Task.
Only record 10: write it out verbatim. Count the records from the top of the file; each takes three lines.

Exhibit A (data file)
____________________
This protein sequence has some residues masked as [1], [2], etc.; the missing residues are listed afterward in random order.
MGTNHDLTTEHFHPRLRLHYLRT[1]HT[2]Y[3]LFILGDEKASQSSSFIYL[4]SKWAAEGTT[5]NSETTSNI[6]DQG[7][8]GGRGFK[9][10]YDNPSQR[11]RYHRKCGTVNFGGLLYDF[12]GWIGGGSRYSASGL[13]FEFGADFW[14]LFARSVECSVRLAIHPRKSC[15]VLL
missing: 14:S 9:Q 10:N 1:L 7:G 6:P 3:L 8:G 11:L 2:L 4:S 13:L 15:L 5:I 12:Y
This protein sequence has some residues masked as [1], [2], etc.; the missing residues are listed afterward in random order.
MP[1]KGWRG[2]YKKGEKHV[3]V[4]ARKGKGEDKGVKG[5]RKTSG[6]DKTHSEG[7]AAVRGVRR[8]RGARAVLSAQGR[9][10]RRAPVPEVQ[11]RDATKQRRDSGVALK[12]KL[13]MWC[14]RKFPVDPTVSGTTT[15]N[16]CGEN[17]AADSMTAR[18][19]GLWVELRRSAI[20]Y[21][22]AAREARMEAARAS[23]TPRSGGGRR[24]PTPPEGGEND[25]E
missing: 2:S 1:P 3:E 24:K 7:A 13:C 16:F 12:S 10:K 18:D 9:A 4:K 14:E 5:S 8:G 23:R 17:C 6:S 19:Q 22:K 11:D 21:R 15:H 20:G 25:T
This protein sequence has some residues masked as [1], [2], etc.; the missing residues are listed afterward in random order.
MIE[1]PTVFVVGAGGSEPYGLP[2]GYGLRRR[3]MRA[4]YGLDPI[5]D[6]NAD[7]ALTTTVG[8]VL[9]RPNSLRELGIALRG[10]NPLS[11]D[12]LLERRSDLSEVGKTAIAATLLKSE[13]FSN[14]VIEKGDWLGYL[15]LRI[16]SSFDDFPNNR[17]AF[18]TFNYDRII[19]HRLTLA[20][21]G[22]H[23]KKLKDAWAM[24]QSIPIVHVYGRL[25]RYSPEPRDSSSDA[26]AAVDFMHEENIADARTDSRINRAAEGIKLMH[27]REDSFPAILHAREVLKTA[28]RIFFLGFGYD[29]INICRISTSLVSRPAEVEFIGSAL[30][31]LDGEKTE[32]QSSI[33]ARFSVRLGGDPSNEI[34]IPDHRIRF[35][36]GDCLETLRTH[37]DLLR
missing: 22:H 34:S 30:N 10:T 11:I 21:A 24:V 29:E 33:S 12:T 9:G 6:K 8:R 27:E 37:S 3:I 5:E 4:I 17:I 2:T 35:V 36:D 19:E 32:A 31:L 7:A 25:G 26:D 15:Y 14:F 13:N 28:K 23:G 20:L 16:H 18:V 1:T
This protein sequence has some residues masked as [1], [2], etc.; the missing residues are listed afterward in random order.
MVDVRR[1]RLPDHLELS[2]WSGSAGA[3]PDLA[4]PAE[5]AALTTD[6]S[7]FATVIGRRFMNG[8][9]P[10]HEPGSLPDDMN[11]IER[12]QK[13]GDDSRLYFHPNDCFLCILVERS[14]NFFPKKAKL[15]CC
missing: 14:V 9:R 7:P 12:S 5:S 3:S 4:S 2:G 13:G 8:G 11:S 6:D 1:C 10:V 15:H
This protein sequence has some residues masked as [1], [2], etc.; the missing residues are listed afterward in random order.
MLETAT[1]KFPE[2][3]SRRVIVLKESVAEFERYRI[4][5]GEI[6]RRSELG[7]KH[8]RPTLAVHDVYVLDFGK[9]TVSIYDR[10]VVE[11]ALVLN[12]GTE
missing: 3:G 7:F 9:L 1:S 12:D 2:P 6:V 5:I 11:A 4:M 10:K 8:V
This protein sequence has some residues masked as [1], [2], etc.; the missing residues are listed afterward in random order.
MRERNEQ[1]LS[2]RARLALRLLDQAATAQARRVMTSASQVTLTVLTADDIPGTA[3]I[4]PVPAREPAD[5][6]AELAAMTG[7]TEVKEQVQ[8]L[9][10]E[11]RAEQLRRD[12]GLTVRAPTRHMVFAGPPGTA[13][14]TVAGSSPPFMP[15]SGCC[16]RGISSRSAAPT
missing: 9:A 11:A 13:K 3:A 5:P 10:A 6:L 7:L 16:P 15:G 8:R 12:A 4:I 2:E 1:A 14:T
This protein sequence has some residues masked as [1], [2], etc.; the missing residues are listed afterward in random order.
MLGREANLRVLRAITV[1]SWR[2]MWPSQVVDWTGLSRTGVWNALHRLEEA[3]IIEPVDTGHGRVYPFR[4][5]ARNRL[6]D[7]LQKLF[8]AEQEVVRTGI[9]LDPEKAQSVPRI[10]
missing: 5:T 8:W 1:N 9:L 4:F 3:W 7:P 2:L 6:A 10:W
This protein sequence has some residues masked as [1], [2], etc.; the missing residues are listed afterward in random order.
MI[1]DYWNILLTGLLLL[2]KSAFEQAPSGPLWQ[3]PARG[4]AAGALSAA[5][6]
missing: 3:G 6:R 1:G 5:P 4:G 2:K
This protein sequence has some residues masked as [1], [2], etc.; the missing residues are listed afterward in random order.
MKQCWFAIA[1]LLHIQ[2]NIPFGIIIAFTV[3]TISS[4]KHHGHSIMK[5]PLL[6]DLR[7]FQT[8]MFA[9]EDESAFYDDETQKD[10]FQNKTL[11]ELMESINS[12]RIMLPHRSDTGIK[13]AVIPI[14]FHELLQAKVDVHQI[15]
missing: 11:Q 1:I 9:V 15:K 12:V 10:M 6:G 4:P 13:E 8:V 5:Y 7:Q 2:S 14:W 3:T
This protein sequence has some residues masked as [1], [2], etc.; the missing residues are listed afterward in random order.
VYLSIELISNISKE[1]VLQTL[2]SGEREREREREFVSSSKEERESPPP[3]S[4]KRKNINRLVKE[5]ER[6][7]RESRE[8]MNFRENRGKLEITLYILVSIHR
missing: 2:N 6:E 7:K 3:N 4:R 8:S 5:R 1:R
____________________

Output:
This protein sequence has some residues masked as [1], [2], etc.; the missing residues are listed afterward in random order.
VYLSIELISNISKE[1]VLQTL[2]SGEREREREREFVSSSKEERESPPP[3]S[4]KRKNINRLVKE[5]ER[6][7]RESRE[8]MNFRENRGKLEITLYILVSIHR
missing: 2:N 6:E 7:K 3:N 4:R 8:S 5:R 1:R